3. Who knows what people will do with your work? Someone could take my work, turn it into a piece of … baloney … and put my name on it. They could translate it with all kinds of errors. They could … well, they could do just about anything. But that kind of thinking stems from a mind that wants to control content … while I am of the opinion that you can't control it, and even if you can, it's not a good thing. What if someone takes my work and turns it into something brilliant, and becomes the next James Joyce? Or more likely, what if they take the work and extend the concepts and make it even more useful, to even more people? Release control, and see what happens. People are wonderful, creative creatures. Let's see what they can do.
4. You're making other bloggers look bad. Perhaps, if you want to see things in a negative light. But I'm not doing this as a challenge to other bloggers, or as a comment on their policies. I'm doing it simply to stay in line with my values. And who knows? Maybe others will be inspired by this in some way. Or maybe they won't. Either way, please don't judge others based on what I do.
5. What about when you write that print book you're always talking about? When I get published by a major publisher, I probably won't be able to release copyright. I accept that as a cost of getting published in print, which is a dream of mine. If I contradict myself, very well … I contradict myself. [Edit: I should have attributed this before, but the last sentence is a paraphrase of Whitman.]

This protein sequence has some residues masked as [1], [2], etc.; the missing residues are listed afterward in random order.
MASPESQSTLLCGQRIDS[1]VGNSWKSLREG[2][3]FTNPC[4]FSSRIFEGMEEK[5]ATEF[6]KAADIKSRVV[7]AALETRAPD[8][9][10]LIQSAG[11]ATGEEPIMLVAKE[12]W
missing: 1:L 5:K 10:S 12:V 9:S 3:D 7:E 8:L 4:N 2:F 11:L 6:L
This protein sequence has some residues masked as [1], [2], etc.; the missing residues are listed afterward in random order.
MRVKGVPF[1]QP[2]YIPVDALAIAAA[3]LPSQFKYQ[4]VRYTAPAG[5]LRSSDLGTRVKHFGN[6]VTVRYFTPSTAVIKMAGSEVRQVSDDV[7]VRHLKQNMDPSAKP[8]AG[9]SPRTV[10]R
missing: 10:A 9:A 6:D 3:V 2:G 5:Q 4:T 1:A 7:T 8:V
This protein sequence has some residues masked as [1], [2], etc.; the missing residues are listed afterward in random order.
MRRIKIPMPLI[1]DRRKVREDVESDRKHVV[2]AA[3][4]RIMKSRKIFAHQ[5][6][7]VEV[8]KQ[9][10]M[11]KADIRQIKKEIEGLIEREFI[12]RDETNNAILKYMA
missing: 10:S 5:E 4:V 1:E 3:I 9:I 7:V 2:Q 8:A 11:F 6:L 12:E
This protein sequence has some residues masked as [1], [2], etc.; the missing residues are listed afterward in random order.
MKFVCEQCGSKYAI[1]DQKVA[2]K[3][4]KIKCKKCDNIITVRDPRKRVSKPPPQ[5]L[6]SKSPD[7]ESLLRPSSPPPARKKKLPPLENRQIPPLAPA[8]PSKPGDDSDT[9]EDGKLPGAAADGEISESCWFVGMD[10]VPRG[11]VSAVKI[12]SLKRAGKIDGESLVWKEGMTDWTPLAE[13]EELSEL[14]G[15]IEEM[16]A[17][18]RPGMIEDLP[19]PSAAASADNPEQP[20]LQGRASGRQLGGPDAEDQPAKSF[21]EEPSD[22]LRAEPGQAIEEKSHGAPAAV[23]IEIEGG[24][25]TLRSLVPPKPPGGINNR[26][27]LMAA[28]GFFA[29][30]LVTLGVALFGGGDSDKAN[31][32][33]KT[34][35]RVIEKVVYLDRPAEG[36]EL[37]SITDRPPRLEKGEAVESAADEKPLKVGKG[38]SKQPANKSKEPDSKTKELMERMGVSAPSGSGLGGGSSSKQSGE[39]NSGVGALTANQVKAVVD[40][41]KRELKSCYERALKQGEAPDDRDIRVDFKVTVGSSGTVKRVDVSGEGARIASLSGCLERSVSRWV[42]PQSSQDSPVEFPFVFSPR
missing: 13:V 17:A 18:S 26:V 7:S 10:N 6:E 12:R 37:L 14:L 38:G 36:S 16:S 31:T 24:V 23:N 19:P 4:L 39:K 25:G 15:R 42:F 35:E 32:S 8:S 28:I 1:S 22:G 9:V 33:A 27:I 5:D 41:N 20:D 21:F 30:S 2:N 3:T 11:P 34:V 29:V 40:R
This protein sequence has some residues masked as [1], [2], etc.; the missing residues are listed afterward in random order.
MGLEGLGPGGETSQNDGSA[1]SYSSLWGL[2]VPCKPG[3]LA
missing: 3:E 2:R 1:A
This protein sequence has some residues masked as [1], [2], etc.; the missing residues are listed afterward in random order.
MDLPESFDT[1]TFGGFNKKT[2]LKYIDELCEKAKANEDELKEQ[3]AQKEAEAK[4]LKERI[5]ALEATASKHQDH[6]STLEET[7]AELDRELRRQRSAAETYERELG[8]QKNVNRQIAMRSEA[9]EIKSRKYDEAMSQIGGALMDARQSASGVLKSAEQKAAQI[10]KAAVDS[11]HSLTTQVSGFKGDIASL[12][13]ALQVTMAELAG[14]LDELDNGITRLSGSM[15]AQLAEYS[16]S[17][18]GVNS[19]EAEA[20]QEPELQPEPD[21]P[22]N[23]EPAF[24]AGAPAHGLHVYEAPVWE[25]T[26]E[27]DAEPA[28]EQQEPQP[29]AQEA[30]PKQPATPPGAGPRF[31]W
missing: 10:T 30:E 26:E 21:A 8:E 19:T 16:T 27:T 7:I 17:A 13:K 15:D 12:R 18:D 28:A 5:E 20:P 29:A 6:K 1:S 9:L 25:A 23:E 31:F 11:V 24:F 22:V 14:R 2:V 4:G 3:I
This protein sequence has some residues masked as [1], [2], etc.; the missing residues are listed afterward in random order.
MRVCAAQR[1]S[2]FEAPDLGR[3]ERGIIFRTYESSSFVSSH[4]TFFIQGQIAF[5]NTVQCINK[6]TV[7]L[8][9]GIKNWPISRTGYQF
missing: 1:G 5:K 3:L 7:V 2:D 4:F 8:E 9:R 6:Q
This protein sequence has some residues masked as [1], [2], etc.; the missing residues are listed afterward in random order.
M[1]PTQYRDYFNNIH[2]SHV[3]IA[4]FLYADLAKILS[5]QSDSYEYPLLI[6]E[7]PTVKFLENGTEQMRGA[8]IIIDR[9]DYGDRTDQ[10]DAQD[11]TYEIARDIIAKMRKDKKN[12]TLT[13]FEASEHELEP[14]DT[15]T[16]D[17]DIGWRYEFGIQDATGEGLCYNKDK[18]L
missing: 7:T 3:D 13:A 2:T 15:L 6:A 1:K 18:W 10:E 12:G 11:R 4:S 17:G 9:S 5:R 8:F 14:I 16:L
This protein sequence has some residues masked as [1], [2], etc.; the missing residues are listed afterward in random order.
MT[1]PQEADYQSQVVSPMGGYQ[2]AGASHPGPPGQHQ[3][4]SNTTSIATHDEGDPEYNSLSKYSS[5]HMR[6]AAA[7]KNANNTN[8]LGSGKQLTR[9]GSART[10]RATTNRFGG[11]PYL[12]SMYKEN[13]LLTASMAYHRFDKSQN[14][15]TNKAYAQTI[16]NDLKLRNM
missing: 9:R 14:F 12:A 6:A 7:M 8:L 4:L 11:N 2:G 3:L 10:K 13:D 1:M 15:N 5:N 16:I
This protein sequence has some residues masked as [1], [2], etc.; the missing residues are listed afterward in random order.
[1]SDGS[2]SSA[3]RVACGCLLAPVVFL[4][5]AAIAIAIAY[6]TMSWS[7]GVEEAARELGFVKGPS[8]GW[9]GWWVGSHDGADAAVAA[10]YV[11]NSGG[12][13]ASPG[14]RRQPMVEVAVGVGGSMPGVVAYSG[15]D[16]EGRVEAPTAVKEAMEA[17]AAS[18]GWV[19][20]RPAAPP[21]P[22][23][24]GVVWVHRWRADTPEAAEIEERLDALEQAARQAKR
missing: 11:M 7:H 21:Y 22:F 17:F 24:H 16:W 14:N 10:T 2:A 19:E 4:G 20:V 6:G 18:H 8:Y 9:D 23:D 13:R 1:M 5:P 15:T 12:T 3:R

6. What if someone publishes a book with all your content and makes a million dollars off it? I hope they at least give me credit. And my deepest desire is that they give some of that money to a good cause.
7. But … but … they're stealing from you! You can't steal what is given freely. I call this sharing, not piracy.
Inspirations: Free Culture, by Lawrence Lessig; and GNU by Richard Stallman
Edit: Just to clarify, this post is an official notification that my writing here at Zen Habits and in the Zen To Done ebook are now in the public domain. I hereby waive all claim of copyright in this work; it may be used or altered in any manner without attribution or notice to the me. Attribution, of course, is appreciated.